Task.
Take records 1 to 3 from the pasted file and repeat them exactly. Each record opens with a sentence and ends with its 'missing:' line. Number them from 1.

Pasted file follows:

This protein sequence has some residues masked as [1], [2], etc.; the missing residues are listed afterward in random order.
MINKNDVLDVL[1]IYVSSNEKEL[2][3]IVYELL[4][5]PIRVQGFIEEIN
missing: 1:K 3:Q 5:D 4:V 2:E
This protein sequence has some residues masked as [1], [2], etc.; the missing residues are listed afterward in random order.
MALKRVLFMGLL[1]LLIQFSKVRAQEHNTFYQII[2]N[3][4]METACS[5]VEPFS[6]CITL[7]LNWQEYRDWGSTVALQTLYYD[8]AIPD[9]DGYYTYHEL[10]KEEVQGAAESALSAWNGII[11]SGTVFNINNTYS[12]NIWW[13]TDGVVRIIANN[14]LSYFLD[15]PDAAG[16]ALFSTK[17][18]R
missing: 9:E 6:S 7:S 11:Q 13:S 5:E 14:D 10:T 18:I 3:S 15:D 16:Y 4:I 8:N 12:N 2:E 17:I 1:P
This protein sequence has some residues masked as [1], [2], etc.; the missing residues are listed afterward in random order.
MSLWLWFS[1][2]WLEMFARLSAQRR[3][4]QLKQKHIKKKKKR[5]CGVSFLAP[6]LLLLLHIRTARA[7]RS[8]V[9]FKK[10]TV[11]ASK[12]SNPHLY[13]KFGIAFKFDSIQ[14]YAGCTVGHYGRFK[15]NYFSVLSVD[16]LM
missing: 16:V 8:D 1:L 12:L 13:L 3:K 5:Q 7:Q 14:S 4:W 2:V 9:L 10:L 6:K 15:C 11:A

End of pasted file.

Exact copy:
This protein sequence has some residues masked as [1], [2], etc.; the missing residues are listed afterward in random order.
MINKNDVLDVL[1]IYVSSNEKEL[2][3]IVYELL[4][5]PIRVQGFIEEIN
missing: 1:K 3:Q 5:D 4:V 2:E
This protein sequence has some residues masked as [1], [2], etc.; the missing residues are listed afterward in random order.
MALKRVLFMGLL[1]LLIQFSKVRAQEHNTFYQII[2]N[3][4]METACS[5]VEPFS[6]CITL[7]LNWQEYRDWGSTVALQTLYYD[8]AIPD[9]DGYYTYHEL[10]KEEVQGAAESALSAWNGII[11]SGTVFNINNTYS[12]NIWW[13]TDGVVRIIANN[14]LSYFLD[15]PDAAG[16]ALFSTK[17][18]R
missing: 9:E 6:S 7:S 11:Q 13:S 5:E 14:D 10:T 18:I 3:S 15:D 16:Y 4:I 8:N 12:N 2:E 17:I 1:P
This protein sequence has some residues masked as [1], [2], etc.; the missing residues are listed afterward in random order.
MSLWLWFS[1][2]WLEMFARLSAQRR[3][4]QLKQKHIKKKKKR[5]CGVSFLAP[6]LLLLLHIRTARA[7]RS[8]V[9]FKK[10]TV[11]ASK[12]SNPHLY[13]KFGIAFKFDSIQ[14]YAGCTVGHYGRFK[15]NYFSVLSVD[16]LM
missing: 16:V 8:D 1:L 12:L 13:L 3:K 5:Q 7:Q 14:S 4:W 2:V 9:L 10:L 6:K 15:C 11:A